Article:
Students under the gun, legal guns
We, students of the 21st century, are the first generation to have grown up in the era of mass shootings.
In 2007, at Virginia Tech University, 33 people were shot and killed. In 2012, Sandy Hook, Connecticut, 20 children died from multiple bullet wounds. In 2018, Parkland, Florida, 17 students shot. Canadian schools: shootings at Dawson College, La Loche school, Saskatchewan, and the École Polytechnique in Montreal.
Gun violence concerns us directly in our streets, schools and homes. For four consecutive years, the firearm homicide rate in Canada has been rising, reaching its highest in 25 years in 2017.
In the face of the weapons lobby, politicians in Canada or the United States, persist in allowing the legal sale of assault weapons and large capacity magazines to civilians. Instead of laws to prevent such tragedies, these politicians respond by prioritizing “solutions” aiming to “prepare” us, such as active shooter drills in case a shooter bursts into our school. In the US, they are designing school buildings to increase children’s and teenagers’ chances of survival during a massacre.
Since when is it normal for society to prepare its youth to escape a violent death in the very place they are educated?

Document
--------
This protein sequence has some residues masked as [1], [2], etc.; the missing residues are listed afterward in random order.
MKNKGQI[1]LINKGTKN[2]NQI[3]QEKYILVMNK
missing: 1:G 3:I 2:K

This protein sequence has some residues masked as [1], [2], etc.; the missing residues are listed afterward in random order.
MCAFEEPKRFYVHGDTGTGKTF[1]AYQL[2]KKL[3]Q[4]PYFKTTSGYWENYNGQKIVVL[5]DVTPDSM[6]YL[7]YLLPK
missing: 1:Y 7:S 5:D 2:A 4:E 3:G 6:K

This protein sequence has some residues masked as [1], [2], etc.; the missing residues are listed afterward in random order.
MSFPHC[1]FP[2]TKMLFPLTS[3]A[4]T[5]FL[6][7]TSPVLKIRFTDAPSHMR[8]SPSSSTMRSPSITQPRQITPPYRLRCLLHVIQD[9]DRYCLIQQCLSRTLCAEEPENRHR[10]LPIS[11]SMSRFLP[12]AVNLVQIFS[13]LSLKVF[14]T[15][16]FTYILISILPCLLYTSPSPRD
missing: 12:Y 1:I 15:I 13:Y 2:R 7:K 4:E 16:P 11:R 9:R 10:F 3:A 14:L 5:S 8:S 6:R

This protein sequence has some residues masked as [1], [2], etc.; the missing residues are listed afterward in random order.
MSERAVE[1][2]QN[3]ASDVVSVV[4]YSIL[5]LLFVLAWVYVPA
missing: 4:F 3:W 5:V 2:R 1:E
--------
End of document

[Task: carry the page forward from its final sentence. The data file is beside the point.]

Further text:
August 4 in Ohio, a 24-year-old with an assault weapon and a 100-bullet magazine killed 9 people and wounded 27 in 32 seconds. Had he a magazine with a maximum capacity of 5 cartridges, 4 lives could have been saved.
The need to reload offers a window of opportunity to neutralize the shooter. But the availability of powerful semi-automatic weapons is decisive in any mass shooting and limiting the capacity of magazines is a crucial component of gun control.
In Canada, the number of cartridges that can be inserted into a magazine can easily exceed the legal limit of 5 to 10 bullets. Yet magazines with 30, 50 and 100 bullets can legally be sold in Canada -- as long as a pin blocks the number at the legal limit. This pin can easily be removed, as was done by shooters Bissonnette (Mosque), Bain (Metropolis) and Bourque (three RCMP officers in Moncton).
Detachable magazines should be limited to five cartridges - without alteration.
In March 2019, New Zealand’s massacre at two mosques cost 49 lives. In seven days, the government boldly banned all assault weapons and large-capacity magazines.
In Canada, incomplete screening of licensed applicants has not been improved, and modifiable magazines, handguns and assault weapons remain legal, despite the majority of Canadians wishing to ban them.
The Canadian student movement “PAS_ICI / NOT_HERE”, representing 240,000 students, sent a questionnaire to all federal political parties. We plan to inform students across the country of the positions and promises of their candidates on gun control.
Alice Perié, Quebec
Engineering Student Outreach